Because we focus so on the spring-flowering bulbs, we often forget that bulbs also offer another season of color. There are, after all, a host of bulbs that if planted in late spring bloom in summer and even on into fall. In this way, they provide color when the flower garden may otherwise be lackluster.
These summer flowering bulbs share the fail-safe quality of their spring-flowering fellows. Because the bulbs when you get them from the supplier are full of stored energy, they are almost certain to bloom well in their first year in your garden. Given reasonable care, that performance will be repeated for many more years thereafter, for virtually all summer-flowering bulbs are perennial, though most cannot over-winter outdoors in our climate. You can, of course, treat them as annuals, planting new bulbs every spring, but that’s an unnecessary extravagance for it’s easy enough to bring them indoors as the weather cools in fall.
One type of summer-blooming bulb that is winter hardy in our region is the true lilies, members of the genus Lilium. There are a number of lilies native to our region. I’m particularly fond of the Canada lily (Lilium canadense), a wildflower of moist meadows whose upright 2 to 4-foot stems bear speckled trumpets of yellow, orange or red. Not a native but easily naturalized is the Asian tiger lily (Lilium lancifolium), which spread throughout my garden before a plague of introduced scarlet lily beetles wiped them out. Unfortunately, to grow lilies in New England or New York these days, you must be scrupulous about picking off and killing the adult beetles and their larvae as they appear or else spray regularly with some insecticide such as neem oil.
I prefer to grow the less hardy but more pest-free exotic summer bulbs. The bold foliage of elephant ears (Colocasia spp.) and caladiums (Caladium bicolor) add a flamboyant, tropical note to semi-shaded beds. Both, if kept moist, will also flourish in sunny spots.
Other sun lovers are the cannas (Canna spp.) which match colorful, often striped, large leaves with equally spectacular red, orange, or yellow, often bi-colored, flowers. Gladioluses also flourish in well-drained soils where they receive at least 8 hours of sunlight a day and their spikes of bright color can energize the garden as well as providing cut flowers for the house. Pineapple lilies (Eucomus spp.) is a mid to late summer conversation-starter with its cylindrical spike of flowers topped with a tuft of leafy bracts, reminiscent of a pineapple in profile as the name suggests.
My favorite of the summer bulbs is, unexpectedly, dahlias. I had always dismissed these as tacky until their beauty was brought forcefully to my attention by my wife. I’ve since seen them used to great effect in many gardens where their vivid but also sophisticated blossoms inject vitality into the plantings from summer well into the fall.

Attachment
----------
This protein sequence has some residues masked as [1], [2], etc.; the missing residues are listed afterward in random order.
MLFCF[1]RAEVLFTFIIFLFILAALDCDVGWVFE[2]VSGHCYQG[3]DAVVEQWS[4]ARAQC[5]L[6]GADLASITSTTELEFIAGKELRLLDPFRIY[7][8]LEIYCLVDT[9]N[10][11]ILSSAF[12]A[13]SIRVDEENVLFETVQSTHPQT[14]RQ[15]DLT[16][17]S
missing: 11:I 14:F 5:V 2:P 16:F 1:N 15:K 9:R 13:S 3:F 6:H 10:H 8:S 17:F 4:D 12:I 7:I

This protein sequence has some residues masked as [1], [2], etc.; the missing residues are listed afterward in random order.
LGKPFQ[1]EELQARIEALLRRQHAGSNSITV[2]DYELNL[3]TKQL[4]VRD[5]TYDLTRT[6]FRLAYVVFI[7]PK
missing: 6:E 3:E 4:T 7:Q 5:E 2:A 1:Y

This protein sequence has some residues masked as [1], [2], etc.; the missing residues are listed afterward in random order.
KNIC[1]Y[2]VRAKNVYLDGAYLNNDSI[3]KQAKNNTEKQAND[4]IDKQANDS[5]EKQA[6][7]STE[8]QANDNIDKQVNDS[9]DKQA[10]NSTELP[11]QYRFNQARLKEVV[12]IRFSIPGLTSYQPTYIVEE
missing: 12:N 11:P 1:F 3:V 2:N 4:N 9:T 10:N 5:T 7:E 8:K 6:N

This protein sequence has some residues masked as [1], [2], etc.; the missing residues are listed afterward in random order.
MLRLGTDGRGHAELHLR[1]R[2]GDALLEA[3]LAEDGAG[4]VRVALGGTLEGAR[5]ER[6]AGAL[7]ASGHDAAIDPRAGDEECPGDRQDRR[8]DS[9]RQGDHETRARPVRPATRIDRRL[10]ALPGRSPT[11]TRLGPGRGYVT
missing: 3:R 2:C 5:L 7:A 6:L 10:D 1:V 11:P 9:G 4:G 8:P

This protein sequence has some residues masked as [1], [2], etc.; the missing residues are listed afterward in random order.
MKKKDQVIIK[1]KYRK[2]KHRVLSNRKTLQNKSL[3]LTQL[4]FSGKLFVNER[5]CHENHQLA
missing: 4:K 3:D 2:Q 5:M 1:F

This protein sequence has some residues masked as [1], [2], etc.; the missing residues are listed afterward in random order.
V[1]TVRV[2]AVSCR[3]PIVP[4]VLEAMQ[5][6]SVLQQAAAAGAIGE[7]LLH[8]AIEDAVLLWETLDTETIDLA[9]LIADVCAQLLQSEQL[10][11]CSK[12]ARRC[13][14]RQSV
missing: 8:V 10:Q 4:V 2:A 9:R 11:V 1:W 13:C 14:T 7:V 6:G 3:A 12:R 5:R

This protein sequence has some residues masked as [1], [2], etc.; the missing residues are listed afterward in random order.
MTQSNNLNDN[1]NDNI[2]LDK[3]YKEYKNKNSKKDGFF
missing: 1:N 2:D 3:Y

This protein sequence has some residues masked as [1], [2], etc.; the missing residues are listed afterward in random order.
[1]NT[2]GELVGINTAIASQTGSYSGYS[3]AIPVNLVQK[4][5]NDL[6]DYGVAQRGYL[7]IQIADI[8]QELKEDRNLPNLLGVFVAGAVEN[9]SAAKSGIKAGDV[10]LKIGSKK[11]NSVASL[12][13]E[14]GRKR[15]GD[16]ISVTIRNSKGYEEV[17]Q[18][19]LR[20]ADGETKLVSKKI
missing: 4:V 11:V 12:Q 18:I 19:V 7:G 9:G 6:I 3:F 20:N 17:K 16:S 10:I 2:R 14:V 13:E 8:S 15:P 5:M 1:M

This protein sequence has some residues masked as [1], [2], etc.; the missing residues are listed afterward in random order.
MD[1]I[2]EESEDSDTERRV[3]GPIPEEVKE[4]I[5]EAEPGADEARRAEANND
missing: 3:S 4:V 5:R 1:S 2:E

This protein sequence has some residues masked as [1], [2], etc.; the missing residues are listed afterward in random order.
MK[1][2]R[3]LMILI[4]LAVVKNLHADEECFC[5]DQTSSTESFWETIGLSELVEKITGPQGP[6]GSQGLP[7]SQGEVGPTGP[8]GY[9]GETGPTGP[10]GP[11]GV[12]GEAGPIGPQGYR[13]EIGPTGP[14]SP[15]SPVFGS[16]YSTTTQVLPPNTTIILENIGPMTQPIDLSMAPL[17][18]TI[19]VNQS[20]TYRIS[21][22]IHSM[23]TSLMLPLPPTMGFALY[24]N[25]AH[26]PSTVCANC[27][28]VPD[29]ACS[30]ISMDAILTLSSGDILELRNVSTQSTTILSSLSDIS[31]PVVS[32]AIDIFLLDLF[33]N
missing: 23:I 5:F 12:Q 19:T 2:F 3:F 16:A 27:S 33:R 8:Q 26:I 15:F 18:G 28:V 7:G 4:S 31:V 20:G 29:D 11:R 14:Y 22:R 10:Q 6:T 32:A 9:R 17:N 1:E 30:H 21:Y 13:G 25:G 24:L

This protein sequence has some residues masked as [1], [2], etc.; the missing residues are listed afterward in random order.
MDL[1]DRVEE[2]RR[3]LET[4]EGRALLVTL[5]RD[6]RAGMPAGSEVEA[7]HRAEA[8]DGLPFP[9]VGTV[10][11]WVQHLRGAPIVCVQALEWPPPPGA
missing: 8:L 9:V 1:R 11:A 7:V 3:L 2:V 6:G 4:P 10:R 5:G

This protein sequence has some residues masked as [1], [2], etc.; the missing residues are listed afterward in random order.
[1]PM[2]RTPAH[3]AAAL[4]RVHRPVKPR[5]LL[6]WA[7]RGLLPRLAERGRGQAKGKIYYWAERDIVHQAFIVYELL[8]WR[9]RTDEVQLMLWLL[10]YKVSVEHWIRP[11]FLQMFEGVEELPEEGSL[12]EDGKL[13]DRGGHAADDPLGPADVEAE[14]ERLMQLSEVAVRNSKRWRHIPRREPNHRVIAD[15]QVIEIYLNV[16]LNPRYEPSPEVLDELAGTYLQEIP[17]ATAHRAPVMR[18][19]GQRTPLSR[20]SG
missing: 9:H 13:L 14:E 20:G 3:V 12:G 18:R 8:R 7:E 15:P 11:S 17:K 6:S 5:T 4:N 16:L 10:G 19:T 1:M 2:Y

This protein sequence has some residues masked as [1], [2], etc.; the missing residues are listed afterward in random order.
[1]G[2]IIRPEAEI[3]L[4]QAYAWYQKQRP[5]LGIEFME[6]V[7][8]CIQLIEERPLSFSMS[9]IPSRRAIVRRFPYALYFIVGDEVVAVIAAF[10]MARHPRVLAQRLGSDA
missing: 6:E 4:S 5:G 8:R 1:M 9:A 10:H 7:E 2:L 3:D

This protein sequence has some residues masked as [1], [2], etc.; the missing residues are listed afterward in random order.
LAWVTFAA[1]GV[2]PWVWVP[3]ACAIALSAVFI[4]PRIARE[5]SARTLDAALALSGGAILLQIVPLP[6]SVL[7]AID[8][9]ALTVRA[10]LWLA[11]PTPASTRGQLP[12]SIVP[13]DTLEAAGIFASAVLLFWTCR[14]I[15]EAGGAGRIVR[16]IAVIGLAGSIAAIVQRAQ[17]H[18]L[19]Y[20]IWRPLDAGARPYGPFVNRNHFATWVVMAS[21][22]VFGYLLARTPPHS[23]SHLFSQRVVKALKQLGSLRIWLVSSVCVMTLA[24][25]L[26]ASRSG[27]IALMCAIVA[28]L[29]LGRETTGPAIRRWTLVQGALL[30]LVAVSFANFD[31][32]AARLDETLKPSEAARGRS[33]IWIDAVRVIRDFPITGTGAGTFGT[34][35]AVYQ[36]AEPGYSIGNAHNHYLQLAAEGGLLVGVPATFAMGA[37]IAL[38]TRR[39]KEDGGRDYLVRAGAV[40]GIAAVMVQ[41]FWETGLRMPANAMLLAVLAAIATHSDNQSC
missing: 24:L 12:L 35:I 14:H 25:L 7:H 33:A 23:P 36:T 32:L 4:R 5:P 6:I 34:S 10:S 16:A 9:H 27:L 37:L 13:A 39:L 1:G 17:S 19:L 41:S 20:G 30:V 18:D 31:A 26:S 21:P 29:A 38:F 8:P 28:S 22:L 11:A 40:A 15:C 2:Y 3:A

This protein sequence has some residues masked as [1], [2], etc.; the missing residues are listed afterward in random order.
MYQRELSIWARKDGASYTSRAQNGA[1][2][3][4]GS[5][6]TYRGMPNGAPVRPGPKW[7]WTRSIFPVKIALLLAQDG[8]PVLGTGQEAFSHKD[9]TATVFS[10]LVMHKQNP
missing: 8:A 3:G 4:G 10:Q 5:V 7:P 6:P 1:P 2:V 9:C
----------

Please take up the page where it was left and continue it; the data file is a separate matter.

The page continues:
Don’t plant summer bulbs until the soil has warmed to 60°F — the same time as you plant out tomato seedlings. Amend the soil with compost so that it is moisture-retentive but also well drained. In general you should plant the bulbs at a depth equal to three times their diameter, taking care to set them with their pointed side up and root side down. If you can’t tell which is the bottom of the bulb, set it on its side. Sprinkle a little high-phosphorus bulb fertilizer over the bottom of the hole at planting time. Dahlias, which come as clusters of tubers rather than bulbs, should be planted in holes excavated to a depth of 8-12 inches and then refilled with soil amended with compost until the tubers rest at a depth of 2-4 inches. Water whenever the soil dries out and fertilize with a plant food formulated for flowers when the shoots emerge from the ground.
Lilies may be allowed to overwinter in place, but the other summer bulbs must come indoors when the first frost blackens their foliage. Cut back the stems to a length of 2-4 inches, and dig the bulbs from the ground, taking care not to wound them. Spread them out on newspaper in a frost-free place to dry for a couple of days, then bury them in layers in a carton filled with peat moss, making sure that none of the bulbs touch each other. Store the carton in cool corner of the cellar, and you’ll have summer bulbs ready for the planting the following spring.
Be-a-Better-Gardener is a community service of Berkshire Botanical Garden, one of the nation’s oldest botanical gardens in Stockbridge, Mass. Its mission to provide knowledge of gardening and the environment through 25 display gardens and a diverse range of classes informs and inspires thousands of students and visitors on horticultural topics every year. Thomas Christopher is the co-author of Garden Revolution and is a volunteer at Berkshire Botanical Garden. berkshirebotanical.org.